Guess i am just looking for the opinions of my peers. I am highly trained with a BSN with special training in Head and Neck( ahh the irony of that)and BS in Computer Science. Please give me your honest opinions. Would you work with/hire an RN that cannot speak. BTW i have trained my laptop and desktop computers to "talk" for me. Thanks for you time.
  6. 0
    I think some one is in violation of the Americans with Disabilities act here. I would not blame you if you sued.
  7. 0
    You're an experienced RN (BSN)with a BS
    in Computer Science. You're obviously very
    bright and maintain a sense of humor --
    I'd be honored to work with you. There IS
    a perfect nursing position out there. However, I agree with the previous post --
    get an excellent lawyer and have him/her contact your former employer. You should be
    covered under the American Disabilities Act.
    Shame on your "top 10" hospital for treating
    you so poorly. Document everything. Hang in
    there. Get a lawyer and follow through.
  8. 0
    Shame on 'em! However; when a door closes , another opens. Perhaps it is God's intent that you devote your work elsewhere. With all your experience clinically as well as personally; sounds like the path is leading you towards a Respiratory Rehab type program, but couldn't you have done Quality Control, Infection Control, or something similar in the hospital where you were employed? Definitely sounds like you are being discriminated against.

    ------------------
  9. 0
    Hi HemaStat. I don't know what the ADA contains, but I'm sure it's worth a legal consult to get an opinion. What happened to you is unfortunate, but it's great that you're standing up for yourself. Keep up the fight. I don't know what country you're from, but the U.S., in particular, seems to be good at marginalizing those who don't seem to fit into a certain mold. You will find that if you are able to get back in the traditional setting of practice that others will be uncomfortable until they get use to communicating with you in a new way. I don't think it's unreasonable to expect discomfort with change.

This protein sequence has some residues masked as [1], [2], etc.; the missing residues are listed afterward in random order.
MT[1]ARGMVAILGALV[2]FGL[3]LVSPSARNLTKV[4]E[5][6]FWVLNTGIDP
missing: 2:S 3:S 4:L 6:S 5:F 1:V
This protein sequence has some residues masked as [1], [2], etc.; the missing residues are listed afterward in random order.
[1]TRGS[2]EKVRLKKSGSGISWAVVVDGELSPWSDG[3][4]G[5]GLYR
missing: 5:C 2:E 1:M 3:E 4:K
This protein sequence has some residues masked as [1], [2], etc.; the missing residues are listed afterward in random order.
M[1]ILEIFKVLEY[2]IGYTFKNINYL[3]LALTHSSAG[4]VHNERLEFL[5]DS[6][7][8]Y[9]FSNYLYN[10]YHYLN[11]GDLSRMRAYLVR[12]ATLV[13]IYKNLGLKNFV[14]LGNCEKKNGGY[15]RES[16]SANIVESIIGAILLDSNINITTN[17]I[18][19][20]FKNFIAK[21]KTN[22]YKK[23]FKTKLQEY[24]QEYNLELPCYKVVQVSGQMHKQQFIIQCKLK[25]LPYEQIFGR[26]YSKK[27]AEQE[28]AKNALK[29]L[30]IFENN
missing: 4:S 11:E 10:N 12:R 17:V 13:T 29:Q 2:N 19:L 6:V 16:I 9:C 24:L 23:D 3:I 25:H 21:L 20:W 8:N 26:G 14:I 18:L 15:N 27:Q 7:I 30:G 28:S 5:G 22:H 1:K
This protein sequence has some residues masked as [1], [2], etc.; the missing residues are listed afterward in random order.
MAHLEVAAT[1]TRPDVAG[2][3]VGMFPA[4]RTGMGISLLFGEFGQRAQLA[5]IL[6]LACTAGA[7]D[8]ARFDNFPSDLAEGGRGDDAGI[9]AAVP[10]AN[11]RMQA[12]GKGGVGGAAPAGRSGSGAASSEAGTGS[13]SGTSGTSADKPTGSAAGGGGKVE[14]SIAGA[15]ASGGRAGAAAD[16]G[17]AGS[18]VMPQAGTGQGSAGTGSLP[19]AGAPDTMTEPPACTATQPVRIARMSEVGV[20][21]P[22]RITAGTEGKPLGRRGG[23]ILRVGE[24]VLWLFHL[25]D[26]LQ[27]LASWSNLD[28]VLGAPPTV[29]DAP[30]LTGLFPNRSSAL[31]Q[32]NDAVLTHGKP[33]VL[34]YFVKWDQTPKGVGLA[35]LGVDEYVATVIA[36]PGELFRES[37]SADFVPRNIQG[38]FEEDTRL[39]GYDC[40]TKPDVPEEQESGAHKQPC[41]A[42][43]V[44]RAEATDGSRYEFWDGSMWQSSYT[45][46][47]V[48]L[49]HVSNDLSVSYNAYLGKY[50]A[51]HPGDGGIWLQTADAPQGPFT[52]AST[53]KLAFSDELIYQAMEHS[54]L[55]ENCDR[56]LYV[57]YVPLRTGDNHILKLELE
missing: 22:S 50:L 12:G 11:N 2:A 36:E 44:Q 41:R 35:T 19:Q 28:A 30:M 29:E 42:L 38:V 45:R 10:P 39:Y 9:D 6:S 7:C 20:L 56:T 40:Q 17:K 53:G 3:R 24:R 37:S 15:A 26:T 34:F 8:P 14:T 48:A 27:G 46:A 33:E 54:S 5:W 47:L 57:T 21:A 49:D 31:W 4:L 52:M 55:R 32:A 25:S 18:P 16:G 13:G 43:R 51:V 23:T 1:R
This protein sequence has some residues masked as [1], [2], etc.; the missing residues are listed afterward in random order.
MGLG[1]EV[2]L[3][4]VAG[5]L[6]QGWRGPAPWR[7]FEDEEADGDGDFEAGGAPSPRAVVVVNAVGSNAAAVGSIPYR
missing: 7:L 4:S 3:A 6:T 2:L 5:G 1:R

In addition to talking through your computer, do you do sign language? I think that while you're trying to get a position to get back into the patient care arena, you could learn sign language. You'll be the envy of many people-being proficient in conventional language, computers, and sign language. Maybe you'll find a niche that will allow you to apply nursing, computer, and sign language if you decide to pursue that area. There is such a need for workers, including nurses, to go into special education. Best wishes.

    [This message has been edited by Mijourney (edited January 25, 2001).]
  10. 0
    HemaStat,

    Sounds like you have had a rough time of it and I am sorry...the hospital definitely lost out!!!

    There are many good suggestions here! Have you considered going into Nurse Informatics or plain old information technology, distance education or working with deaf people/children or volunteering to translate (if you learned sign language- not that hard to do), help sign for nursing classes...something like that? I'm sure you could learn sign language, might even benefit you and your family if everyone learned it, something like that can really bring people together....Good luck and keep us posted! Christina
  11. 0
    Are you receiving LTD through your prevoius employer? The case management folks should be assisting you in finding a new position. The fields of nursing are wide open today. Have you thought about school nursing? How about working with a home health agency. With your trach you will have to be careful about working in environments with too many "bugs". Working in an acute care setting may be taxing on you and set you up for staph, or strep infections that would be devestating to you.I agree that you should have a recourse with litigation of some kind. Was there medical malpractice involved? With the ADA, your previous employer could prove that having you in whatever job you came out of might be "too much of a burden" for them to take you back. Have you talked one-on-one with HR (with an attorney present) about your options? Keep looking for a position because with your background, there is something out there for you. As a nurse for 18 years, I know that there are alot of software programs that I wish would be developed. Maybe this is an arena that you could pursue. There is also a wide open arena for defense of injury cases. Maybe you could become a professional expert of some kind as well. Good luck!! I will keep you in my prayers


Top